For quite some time, a generalist approach to consulting was the order of the day. With a few of the head honchos in the industry, like McKinsey and KPMG, adopting this traditional approach it only seems fair to wonder if things will stay the same or if any changes are afoot. Is specialist consulting becoming more popular, or will the generalists continue to monopolize the field? The idea of a consultant who is somewhat of a 'jack of all trades' may have been appealing in the past, but the overwhelming growth of the industry over the last few decades has shed light on some interesting changes. Large firms and corporations are leaning towards specialized input more and more. Consulting firms are finding themselves having to make some serious changes to their consulting career models in order to keep up with the technological advancements going on around them.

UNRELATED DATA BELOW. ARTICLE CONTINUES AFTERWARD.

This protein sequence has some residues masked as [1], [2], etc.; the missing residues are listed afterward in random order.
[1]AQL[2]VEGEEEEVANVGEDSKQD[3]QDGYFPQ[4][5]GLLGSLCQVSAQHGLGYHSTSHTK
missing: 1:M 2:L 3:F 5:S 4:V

Consulting firms tend to expect generalist consultants to work on specializing on a particular field within a maximum of three years of joining the firm.
Junior consultants are required to be pro-active in managing their careers. It is up to the individual consultant to guide their career in the direction of their chosen speciality lest they be forced into a position they aren't passionate about. It is important to take on as many assignments in your preferred field early on in your career to cement yourself as the expert first within your firm and then within the industry at large.